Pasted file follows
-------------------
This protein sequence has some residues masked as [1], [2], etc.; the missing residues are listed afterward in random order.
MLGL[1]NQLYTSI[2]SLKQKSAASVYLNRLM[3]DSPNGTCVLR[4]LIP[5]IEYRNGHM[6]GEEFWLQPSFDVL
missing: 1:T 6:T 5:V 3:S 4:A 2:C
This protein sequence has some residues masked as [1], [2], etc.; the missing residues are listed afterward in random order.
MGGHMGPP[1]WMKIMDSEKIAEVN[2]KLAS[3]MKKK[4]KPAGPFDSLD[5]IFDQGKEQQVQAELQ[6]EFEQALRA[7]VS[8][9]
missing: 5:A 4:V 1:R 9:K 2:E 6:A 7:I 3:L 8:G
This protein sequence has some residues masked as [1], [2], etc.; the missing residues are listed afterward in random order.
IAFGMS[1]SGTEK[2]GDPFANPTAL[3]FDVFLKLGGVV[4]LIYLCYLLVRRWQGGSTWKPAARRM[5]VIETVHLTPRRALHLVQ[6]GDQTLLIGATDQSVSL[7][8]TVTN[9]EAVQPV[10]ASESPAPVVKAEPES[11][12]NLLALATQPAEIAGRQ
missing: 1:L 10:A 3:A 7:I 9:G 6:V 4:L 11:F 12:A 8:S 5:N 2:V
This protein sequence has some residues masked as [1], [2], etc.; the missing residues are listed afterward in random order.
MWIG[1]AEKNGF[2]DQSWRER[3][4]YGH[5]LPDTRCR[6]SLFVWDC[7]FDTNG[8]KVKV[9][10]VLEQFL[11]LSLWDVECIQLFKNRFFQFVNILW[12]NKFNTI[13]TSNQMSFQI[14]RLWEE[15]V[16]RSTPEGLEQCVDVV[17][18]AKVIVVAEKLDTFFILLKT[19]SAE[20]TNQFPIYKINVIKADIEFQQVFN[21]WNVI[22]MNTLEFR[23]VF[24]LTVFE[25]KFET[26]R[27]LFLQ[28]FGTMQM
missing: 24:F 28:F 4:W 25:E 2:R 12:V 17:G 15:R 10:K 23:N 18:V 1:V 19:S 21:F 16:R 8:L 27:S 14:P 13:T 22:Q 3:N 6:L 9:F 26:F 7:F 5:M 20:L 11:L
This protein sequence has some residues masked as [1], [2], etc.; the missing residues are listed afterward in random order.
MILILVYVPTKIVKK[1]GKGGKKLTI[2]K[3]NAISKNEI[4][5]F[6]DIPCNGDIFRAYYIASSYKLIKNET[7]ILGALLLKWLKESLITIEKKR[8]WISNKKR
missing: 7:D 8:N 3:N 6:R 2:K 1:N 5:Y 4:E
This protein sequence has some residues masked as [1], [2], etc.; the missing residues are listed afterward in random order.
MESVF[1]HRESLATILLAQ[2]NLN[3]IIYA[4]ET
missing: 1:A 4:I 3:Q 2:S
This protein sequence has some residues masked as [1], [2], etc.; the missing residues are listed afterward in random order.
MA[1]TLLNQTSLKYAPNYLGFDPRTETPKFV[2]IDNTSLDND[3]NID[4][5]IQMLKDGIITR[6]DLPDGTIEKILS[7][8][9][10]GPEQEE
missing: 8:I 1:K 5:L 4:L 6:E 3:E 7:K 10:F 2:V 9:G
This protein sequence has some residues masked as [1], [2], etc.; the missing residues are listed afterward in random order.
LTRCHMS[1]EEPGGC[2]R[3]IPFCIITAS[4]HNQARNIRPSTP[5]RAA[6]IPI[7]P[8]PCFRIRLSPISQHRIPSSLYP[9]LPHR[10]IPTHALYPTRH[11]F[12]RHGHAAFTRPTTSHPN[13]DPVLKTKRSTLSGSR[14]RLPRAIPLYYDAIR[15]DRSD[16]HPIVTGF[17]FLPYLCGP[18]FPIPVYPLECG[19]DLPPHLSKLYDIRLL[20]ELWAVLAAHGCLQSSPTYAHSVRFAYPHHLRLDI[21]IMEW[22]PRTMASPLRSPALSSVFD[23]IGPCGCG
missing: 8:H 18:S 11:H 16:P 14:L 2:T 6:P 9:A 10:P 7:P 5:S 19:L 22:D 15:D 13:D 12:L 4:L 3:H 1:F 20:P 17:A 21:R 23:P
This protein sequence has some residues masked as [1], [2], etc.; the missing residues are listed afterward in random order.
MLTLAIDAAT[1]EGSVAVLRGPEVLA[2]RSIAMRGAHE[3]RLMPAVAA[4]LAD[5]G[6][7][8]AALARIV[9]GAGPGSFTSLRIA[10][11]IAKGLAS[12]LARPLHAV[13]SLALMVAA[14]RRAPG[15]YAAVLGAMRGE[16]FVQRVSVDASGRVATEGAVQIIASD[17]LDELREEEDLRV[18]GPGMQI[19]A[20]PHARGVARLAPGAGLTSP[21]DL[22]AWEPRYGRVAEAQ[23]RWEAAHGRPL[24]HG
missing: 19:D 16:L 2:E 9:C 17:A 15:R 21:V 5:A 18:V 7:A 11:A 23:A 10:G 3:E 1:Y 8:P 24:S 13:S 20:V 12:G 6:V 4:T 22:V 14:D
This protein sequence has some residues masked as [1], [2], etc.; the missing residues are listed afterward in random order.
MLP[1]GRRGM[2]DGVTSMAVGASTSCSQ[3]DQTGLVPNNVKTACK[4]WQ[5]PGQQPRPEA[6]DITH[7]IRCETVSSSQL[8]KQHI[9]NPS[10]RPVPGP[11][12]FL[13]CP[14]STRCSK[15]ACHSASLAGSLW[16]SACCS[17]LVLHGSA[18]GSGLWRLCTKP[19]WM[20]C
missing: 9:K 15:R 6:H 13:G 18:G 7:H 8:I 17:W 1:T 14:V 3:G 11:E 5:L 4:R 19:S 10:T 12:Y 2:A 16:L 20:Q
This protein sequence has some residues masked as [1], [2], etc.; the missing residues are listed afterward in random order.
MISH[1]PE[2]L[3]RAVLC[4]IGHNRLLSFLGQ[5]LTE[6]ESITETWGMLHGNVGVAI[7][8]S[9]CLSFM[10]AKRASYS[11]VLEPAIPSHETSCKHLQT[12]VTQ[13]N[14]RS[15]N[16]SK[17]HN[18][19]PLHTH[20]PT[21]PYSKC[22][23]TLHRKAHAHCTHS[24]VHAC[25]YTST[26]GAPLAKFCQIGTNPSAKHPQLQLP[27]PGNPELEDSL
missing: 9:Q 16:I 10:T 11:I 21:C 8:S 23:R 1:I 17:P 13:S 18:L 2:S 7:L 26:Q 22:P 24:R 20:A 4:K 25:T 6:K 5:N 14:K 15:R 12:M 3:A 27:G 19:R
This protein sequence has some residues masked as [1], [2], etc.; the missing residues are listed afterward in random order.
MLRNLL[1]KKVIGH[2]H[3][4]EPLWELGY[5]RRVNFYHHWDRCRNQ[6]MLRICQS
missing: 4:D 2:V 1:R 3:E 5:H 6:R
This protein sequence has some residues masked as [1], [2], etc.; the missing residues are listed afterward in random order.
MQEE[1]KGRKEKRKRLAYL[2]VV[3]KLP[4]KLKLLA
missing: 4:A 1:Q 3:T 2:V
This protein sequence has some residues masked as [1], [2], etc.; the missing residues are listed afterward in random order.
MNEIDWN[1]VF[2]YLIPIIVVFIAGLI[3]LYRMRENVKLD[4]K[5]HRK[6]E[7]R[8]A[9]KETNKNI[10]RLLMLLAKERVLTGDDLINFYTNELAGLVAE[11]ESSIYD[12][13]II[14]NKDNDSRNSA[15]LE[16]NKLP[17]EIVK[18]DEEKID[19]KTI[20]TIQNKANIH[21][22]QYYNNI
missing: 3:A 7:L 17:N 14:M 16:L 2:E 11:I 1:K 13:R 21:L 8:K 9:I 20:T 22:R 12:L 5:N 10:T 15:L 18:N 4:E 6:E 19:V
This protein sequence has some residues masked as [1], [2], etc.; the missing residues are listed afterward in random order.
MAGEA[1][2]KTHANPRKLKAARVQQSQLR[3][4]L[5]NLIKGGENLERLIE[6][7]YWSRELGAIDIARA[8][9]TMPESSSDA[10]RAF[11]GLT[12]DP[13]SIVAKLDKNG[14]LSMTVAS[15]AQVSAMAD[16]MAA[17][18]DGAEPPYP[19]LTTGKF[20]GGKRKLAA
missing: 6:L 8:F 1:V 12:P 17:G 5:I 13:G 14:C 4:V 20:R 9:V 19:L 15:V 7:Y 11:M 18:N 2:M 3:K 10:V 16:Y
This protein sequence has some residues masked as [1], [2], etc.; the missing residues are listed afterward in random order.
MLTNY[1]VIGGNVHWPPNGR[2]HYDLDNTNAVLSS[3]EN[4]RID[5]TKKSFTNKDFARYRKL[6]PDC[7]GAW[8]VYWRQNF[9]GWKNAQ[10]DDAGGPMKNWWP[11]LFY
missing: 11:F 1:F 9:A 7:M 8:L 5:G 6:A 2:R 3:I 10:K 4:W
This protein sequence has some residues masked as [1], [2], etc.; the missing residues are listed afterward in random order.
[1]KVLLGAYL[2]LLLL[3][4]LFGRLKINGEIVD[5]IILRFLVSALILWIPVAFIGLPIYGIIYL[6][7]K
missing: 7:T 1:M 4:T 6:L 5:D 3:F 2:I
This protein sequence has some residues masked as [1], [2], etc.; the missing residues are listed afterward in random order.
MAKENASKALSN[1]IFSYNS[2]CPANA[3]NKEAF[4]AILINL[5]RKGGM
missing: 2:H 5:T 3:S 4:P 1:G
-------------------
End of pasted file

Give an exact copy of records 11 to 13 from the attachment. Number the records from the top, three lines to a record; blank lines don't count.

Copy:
This protein sequence has some residues masked as [1], [2], etc.; the missing residues are listed afterward in random order.
MISH[1]PE[2]L[3]RAVLC[4]IGHNRLLSFLGQ[5]LTE[6]ESITETWGMLHGNVGVAI[7][8]S[9]CLSFM[10]AKRASYS[11]VLEPAIPSHETSCKHLQT[12]VTQ[13]N[14]RS[15]N[16]SK[17]HN[18][19]PLHTH[20]PT[21]PYSKC[22][23]TLHRKAHAHCTHS[24]VHAC[25]YTST[26]GAPLAKFCQIGTNPSAKHPQLQLP[27]PGNPELEDSL
missing: 9:Q 16:I 10:T 11:I 21:C 8:S 23:R 1:I 17:P 13:S 18:L 2:S 7:L 26:Q 22:P 24:R 20:A 4:K 25:T 6:K 5:N 14:K 15:R 12:M 3:A 27:G 19:R
This protein sequence has some residues masked as [1], [2], etc.; the missing residues are listed afterward in random order.
MLRNLL[1]KKVIGH[2]H[3][4]EPLWELGY[5]RRVNFYHHWDRCRNQ[6]MLRICQS
missing: 4:D 2:V 1:R 3:E 5:H 6:R
This protein sequence has some residues masked as [1], [2], etc.; the missing residues are listed afterward in random order.
MQEE[1]KGRKEKRKRLAYL[2]VV[3]KLP[4]KLKLLA
missing: 4:A 1:Q 3:T 2:V